What I’m reading: To inspire/guide my New Year health kick, I’ve just finished Good to Go by Christie Aschwanden, which explores the science (and pseudo-science) of many sports recovery regimes. Christie’s one of my favourite writers on sport and fitness and this didn’t disappoint! In fiction, I thoroughly enjoyed Fu Ping by Wang Anyi and I’m just settling into La storia di chi fugge e di chi resta, the third of Elena Ferrante’s Neapolitan quartet.

How to win a political argument (and other clippings)

As summer ended and autumn began, I’ve made some big moves. I’ve left my staff job at the BBC in London and moved to Barcelona for six months. I hope I’ll now have some time to update this blog more regularly. In the meantime, here are some of my most recent articles.

The science of influencing people: six ways to win an argument – The Observer, 30 June 2019

“I am quite sure now that often, very often, in matters of religion and politics a man’s reasoning powers are not above the monkey’s,” wrote Mark Twain.

Having written a book about our most common reasoning errors, I would argue that Twain was being rather uncharitable – to monkeys. Whether we are discussing Trump, Brexit, or the Tory leadership, we have all come across people who appear to have next to no understanding of world events – but who talk with the utmost confidence and conviction. And the latest psychological research can now help us to understand why…
Read more here.

How to be a human lie detector of fake news – CNN, 16 September 2019

Fake news existed long before the internet. In an essay on political lying in the early 18th century, the writer Jonathan Swift noted that “Falsehood flies and the truth comes limping after it.” You have to hire a train to pull the truth, explained English pastor Charles Spurgeon in the 19th century, while a lie is “light as a feather … a breath will carry it.”

Clearly, humans have always been susceptible to mistruths. And social networks simply provide another way to propel falsehoods. MIT researchers recently studied more than 10 years’ worth of data on the most shared stories on Facebook. Their study covered conspiracy theories about the Boston bombings, misleading reports on natural disasters, unfounded business rumors and incorrect scientific claims. There is an inundation of false medical advice online, for example, that encourages people to avoid life-saving treatments such as vaccines and promotes unproven therapies. Gwyneth Paltrow’s Goop is just one example…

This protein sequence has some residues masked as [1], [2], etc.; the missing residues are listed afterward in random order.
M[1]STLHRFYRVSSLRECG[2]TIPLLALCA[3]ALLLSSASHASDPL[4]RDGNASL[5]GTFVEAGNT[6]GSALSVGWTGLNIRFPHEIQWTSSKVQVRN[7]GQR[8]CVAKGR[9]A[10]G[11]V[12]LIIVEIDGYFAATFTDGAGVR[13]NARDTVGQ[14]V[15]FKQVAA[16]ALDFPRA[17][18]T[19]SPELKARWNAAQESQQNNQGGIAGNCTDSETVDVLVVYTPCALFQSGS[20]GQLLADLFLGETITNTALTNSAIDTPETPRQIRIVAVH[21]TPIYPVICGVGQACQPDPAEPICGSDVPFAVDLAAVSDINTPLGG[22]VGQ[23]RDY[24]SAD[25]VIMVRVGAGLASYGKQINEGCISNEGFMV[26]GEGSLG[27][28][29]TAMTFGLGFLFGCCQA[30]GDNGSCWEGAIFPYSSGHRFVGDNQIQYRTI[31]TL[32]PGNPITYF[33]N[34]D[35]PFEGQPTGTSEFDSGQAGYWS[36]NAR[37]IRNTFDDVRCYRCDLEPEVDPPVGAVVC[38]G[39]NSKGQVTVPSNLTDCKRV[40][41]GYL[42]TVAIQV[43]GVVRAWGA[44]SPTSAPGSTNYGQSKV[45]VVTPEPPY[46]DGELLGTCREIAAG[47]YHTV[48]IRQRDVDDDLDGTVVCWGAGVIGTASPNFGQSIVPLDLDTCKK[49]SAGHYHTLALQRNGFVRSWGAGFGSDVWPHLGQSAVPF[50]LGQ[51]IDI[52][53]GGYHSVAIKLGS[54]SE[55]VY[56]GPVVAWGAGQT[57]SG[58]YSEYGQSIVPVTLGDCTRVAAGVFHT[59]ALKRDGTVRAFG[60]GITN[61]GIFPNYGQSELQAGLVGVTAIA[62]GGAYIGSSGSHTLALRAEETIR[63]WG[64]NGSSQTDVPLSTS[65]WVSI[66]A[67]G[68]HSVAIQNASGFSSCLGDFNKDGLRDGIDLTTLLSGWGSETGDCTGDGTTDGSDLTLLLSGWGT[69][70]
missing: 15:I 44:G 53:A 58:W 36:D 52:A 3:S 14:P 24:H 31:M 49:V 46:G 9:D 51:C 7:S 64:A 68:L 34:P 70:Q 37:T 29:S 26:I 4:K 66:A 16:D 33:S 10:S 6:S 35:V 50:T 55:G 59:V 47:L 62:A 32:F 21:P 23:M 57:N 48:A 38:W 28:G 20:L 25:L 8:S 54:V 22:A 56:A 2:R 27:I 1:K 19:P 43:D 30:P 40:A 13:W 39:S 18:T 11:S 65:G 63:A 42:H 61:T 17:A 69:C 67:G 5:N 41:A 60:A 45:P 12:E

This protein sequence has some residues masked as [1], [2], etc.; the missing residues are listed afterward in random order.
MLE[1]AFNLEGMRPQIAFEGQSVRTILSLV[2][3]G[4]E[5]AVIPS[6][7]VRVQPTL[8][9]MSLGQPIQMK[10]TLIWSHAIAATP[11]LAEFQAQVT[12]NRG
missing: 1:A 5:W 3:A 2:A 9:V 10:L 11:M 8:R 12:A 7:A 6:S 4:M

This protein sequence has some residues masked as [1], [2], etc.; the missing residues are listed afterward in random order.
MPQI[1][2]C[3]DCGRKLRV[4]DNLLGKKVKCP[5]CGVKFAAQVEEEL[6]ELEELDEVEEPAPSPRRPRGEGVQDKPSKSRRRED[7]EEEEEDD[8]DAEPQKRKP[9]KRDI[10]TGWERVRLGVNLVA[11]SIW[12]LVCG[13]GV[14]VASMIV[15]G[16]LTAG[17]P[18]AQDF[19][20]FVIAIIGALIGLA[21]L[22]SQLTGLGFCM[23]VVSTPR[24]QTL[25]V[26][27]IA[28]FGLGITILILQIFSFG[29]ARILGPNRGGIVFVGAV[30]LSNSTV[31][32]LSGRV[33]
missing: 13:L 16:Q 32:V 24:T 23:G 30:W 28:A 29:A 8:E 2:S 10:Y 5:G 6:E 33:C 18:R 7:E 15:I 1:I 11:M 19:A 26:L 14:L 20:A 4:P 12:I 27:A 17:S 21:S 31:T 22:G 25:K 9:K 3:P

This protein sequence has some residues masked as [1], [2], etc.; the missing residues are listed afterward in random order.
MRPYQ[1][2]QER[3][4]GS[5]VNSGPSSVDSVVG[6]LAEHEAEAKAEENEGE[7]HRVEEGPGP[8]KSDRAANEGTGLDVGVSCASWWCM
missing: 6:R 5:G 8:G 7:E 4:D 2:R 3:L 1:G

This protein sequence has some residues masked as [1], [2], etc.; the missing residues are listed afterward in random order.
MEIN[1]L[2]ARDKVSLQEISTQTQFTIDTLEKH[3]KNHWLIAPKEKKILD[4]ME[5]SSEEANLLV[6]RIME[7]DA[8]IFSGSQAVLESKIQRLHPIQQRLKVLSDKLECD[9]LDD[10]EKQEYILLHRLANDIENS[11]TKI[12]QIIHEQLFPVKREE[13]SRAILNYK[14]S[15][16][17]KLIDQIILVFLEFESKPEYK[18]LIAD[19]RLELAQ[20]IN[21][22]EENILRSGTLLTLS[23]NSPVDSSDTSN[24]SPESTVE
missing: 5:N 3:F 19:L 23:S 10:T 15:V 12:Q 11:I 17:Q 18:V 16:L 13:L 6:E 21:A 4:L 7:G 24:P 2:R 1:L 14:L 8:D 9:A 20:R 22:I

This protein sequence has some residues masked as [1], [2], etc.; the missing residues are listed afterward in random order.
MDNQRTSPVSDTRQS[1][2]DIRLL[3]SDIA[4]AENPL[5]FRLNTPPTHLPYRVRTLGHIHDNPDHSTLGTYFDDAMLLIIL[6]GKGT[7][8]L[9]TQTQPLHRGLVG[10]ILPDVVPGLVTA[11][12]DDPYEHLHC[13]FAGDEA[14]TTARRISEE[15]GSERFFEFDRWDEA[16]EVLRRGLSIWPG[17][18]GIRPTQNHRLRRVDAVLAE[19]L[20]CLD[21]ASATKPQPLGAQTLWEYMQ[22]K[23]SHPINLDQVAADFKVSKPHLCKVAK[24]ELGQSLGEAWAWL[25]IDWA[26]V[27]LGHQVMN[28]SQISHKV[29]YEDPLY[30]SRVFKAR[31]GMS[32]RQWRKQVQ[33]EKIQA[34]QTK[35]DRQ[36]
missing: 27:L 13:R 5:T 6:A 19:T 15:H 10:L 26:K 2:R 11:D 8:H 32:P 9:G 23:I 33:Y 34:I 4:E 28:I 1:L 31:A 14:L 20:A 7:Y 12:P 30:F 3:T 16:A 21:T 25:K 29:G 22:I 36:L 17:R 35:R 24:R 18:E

Read more here.

The sexist myths that won’t die – BBC Future, 1 October 2019

When I meet the cognitive neuroscientist Gina Rippon, she tells me one anecdote that helps demonstrate just how early children can be exposed to gender stereotypes.

It was the birth of her second daughter, on 11 June 1986 – the night that Gary Lineker scored a hat trick against Poland in the men’s Football World Cup. There were nine babies born in the ward that day, Rippon recalls. Eight of them were called Gary.

She remembers chatting to one of the other mums when they heard a loud din approaching. It was a nurse bringing their two screaming babies. The nurse handed her neighbour a “blue-wrapped Gary” with approval – he had “a cracking pair of lungs”. Rippon’s own daughter (making exactly the same sound) was passed over with an audible tutting. “She’s the noisiest of the lot – not very ladylike,” the nurse told her. “And so, at 10 minutes old, my tiny daughter had a very early experience of how gendered our world is,” Rippon says…..
Read more here.

Is this our most dangerous bias? – BBC Worklife, 2 October 2019

Imagine a pilot is taking a familiar flight along a known route, during which the weather takes a turn for the worst. She knows that flying through the storm comes with some serious risks – and according to her training, she should take a detour or return. But she has flown the same route before, in similar weather – and she hadn’t experienced any problems then. Should she continue? Or should she turn back?

If you believe that she is safe to fly on, then you have fallen for a cognitive quirk known as the “outcome bias”. Studies have shown that we often judge the quality of a decision or behaviour by its endpoint, while ignoring the many mitigating factors that might have contributed to success or failure – and that this can render us oblivious to potentially catastrophic errors in our thinking…
Read more here.

Interview and quiz in The Times

I’m thrilled to have a piece and interview in The Times about the publication of my book, The Intelligence Trap.

Incidentally, the profile piece says that I coined the term “cognitive miser” – which is a misunderstanding. It’s a term that is commonly used by psychologists to describe this kind of lazy thinking. But on the whole I felt like the piece offers a really nice introduction to some of the the themes that I’ll explore.

If you enjoyed the article, you can pre-order the hardback and e-book from Amazon and Waterstones. It’s released in the UK on 7 March, and in the US this summer.

In case you are interested, the sources of The Intelligence Trap quiz questions can be found below:

Sirota, M., Kostovičová, L., Juanchich, M., Dewberry, C., & Marshall, A. C. (2018).
Measuring Cognitive Reflection without maths: developing and validating the verbal
Cognitive Reflection Test.
https://psyarxiv.com/pfe79/

Thomson, K. S., & Oppenheimer, D. M. (2016). Investigating an alternate form of the
cognitive reflection test. Judgment and Decision Making, 11(1), 99
https://psycnet.apa.org/record/2016-09222-009

Stanovich, K. E. (2009). Rational and irrational thought: The thinking that IQ tests miss.
Scientific American Mind, 20(6), 34-39
https://www.scientificamerican.com/article/rational-and-irrational-thought-the-thinking-that-iq-tests-miss/

Bruine de Bruin, W., Parker, A. M., & Fischhoff, B. (2007). Individual differences in adult
decision-making competence. Journal of Personality and Social Psychology, 92(5), 938-956
https://www.ncbi.nlm.nih.gov/pubmed/17484614